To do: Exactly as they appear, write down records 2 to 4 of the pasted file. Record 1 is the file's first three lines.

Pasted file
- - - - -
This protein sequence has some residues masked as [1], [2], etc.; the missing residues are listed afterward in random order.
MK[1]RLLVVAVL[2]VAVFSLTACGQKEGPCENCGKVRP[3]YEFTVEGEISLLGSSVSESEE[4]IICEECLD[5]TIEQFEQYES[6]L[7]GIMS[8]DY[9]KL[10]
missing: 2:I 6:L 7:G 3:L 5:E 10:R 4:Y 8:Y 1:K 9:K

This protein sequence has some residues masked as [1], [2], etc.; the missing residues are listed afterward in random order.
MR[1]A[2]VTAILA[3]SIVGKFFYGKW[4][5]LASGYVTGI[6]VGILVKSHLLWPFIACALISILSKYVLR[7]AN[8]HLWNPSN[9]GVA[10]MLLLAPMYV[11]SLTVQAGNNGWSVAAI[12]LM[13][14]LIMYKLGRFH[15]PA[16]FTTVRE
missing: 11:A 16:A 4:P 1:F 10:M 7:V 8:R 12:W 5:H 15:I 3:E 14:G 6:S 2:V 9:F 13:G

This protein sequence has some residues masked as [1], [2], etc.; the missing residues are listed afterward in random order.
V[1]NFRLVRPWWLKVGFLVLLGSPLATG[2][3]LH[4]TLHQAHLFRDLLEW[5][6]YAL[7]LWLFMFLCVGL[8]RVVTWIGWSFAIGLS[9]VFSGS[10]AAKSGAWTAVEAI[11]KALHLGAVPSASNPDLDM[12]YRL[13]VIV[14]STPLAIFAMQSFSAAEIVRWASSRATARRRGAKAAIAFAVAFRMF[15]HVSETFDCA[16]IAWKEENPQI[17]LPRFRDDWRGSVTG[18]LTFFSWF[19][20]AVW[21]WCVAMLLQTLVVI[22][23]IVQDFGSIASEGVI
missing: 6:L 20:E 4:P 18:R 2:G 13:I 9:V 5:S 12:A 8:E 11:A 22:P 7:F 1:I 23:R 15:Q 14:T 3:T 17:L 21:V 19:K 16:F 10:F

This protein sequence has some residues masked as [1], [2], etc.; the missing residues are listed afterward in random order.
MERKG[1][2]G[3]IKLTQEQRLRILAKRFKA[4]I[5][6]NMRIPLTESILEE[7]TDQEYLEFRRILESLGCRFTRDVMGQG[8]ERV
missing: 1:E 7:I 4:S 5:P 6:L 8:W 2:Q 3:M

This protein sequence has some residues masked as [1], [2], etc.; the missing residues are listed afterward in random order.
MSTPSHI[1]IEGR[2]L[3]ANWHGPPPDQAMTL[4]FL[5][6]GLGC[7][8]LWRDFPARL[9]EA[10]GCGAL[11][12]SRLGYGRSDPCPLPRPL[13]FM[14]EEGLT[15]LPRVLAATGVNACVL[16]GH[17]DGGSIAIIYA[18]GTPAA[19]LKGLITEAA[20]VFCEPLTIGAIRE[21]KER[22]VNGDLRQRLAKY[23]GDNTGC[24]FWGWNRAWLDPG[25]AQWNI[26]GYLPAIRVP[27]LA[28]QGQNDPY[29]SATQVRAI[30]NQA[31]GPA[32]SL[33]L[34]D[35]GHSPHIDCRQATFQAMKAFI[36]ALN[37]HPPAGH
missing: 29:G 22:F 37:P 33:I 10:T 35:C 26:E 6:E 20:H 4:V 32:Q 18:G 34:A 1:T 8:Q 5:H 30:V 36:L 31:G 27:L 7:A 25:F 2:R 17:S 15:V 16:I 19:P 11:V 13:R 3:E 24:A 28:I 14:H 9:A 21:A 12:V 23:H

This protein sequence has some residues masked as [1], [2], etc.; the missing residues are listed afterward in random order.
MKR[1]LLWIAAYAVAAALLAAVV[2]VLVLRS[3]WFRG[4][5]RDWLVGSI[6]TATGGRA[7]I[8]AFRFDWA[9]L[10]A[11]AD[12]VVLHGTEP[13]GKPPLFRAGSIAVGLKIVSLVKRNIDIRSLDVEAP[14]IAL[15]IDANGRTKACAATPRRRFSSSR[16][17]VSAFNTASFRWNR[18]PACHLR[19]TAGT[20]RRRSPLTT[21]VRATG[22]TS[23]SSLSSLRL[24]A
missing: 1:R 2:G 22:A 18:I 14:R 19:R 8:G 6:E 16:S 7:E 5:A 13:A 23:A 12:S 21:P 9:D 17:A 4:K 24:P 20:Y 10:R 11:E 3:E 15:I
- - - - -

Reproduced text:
This protein sequence has some residues masked as [1], [2], etc.; the missing residues are listed afterward in random order.
MR[1]A[2]VTAILA[3]SIVGKFFYGKW[4][5]LASGYVTGI[6]VGILVKSHLLWPFIACALISILSKYVLR[7]AN[8]HLWNPSN[9]GVA[10]MLLLAPMYV[11]SLTVQAGNNGWSVAAI[12]LM[13][14]LIMYKLGRFH[15]PA[16]FTTVRE
missing: 11:A 16:A 4:P 1:F 10:M 7:V 8:R 12:W 5:H 15:I 3:E 14:G 6:S 2:V 9:F 13:G

This protein sequence has some residues masked as [1], [2], etc.; the missing residues are listed afterward in random order.
V[1]NFRLVRPWWLKVGFLVLLGSPLATG[2][3]LH[4]TLHQAHLFRDLLEW[5][6]YAL[7]LWLFMFLCVGL[8]RVVTWIGWSFAIGLS[9]VFSGS[10]AAKSGAWTAVEAI[11]KALHLGAVPSASNPDLDM[12]YRL[13]VIV[14]STPLAIFAMQSFSAAEIVRWASSRATARRRGAKAAIAFAVAFRMF[15]HVSETFDCA[16]IAWKEENPQI[17]LPRFRDDWRGSVTG[18]LTFFSWF[19][20]AVW[21]WCVAMLLQTLVVI[22][23]IVQDFGSIASEGVI
missing: 6:L 20:E 4:P 18:R 2:G 13:I 9:V 5:S 12:A 8:E 11:A 22:P 7:F 1:I 23:R 15:Q 14:T 3:T 17:L 21:V 19:K 16:F 10:F

This protein sequence has some residues masked as [1], [2], etc.; the missing residues are listed afterward in random order.
MERKG[1][2]G[3]IKLTQEQRLRILAKRFKA[4]I[5][6]NMRIPLTESILEE[7]TDQEYLEFRRILESLGCRFTRDVMGQG[8]ERV
missing: 1:E 7:I 4:S 5:P 6:L 8:W 2:Q 3:M